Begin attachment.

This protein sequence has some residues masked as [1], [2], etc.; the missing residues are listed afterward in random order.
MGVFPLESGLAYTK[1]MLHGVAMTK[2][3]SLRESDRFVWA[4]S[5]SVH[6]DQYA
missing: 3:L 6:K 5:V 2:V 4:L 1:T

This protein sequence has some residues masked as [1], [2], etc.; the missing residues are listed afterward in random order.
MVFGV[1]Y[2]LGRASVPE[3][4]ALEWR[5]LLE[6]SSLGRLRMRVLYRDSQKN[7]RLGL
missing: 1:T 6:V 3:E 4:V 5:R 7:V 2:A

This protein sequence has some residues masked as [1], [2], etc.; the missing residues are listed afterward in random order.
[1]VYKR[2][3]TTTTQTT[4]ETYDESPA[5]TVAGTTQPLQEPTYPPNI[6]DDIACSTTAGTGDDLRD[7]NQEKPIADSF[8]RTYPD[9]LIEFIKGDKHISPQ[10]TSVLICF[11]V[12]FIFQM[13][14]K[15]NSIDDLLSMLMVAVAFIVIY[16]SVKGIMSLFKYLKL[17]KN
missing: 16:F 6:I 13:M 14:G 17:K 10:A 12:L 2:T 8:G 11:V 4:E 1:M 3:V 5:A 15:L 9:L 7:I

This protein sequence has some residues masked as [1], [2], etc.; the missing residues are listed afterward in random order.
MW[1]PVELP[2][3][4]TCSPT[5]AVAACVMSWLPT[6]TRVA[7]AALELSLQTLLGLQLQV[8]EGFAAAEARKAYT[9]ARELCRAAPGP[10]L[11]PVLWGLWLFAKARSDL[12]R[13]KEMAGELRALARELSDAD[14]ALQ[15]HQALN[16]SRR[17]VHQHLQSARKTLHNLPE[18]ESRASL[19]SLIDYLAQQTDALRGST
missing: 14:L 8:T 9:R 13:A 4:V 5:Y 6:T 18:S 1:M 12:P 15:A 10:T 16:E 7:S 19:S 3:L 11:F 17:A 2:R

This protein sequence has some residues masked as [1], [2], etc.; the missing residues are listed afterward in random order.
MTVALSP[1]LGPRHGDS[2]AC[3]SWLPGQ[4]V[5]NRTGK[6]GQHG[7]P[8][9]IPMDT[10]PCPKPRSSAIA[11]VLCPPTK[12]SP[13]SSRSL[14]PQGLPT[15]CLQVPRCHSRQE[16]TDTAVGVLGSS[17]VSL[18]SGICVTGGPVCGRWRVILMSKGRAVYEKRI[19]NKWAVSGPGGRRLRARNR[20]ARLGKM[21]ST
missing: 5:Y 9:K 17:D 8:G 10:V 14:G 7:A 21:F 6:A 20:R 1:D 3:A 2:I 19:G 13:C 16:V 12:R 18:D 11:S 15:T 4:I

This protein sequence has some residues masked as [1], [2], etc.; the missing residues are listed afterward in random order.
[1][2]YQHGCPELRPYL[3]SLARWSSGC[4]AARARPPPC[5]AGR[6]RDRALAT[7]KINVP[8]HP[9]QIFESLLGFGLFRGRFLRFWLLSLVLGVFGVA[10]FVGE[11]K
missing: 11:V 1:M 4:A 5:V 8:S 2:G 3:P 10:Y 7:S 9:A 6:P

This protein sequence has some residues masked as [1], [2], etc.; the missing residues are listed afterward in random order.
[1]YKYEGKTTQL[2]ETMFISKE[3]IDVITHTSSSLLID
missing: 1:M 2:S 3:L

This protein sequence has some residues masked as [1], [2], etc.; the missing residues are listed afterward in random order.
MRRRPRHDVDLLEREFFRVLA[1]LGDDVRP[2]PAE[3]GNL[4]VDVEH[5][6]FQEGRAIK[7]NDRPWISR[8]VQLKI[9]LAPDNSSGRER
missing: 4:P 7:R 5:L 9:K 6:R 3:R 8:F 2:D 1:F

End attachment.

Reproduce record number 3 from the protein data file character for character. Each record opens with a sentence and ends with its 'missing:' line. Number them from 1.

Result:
This protein sequence has some residues masked as [1], [2], etc.; the missing residues are listed afterward in random order.
[1]VYKR[2][3]TTTTQTT[4]ETYDESPA[5]TVAGTTQPLQEPTYPPNI[6]DDIACSTTAGTGDDLRD[7]NQEKPIADSF[8]RTYPD[9]LIEFIKGDKHISPQ[10]TSVLICF[11]V[12]FIFQM[13][14]K[15]NSIDDLLSMLMVAVAFIVIY[16]SVKGIMSLFKYLKL[17]KN
missing: 16:F 6:I 13:M 14:G 17:K 10:A 12:L 2:T 8:G 11:V 4:E 1:M 3:V 5:A 15:L 9:L 7:I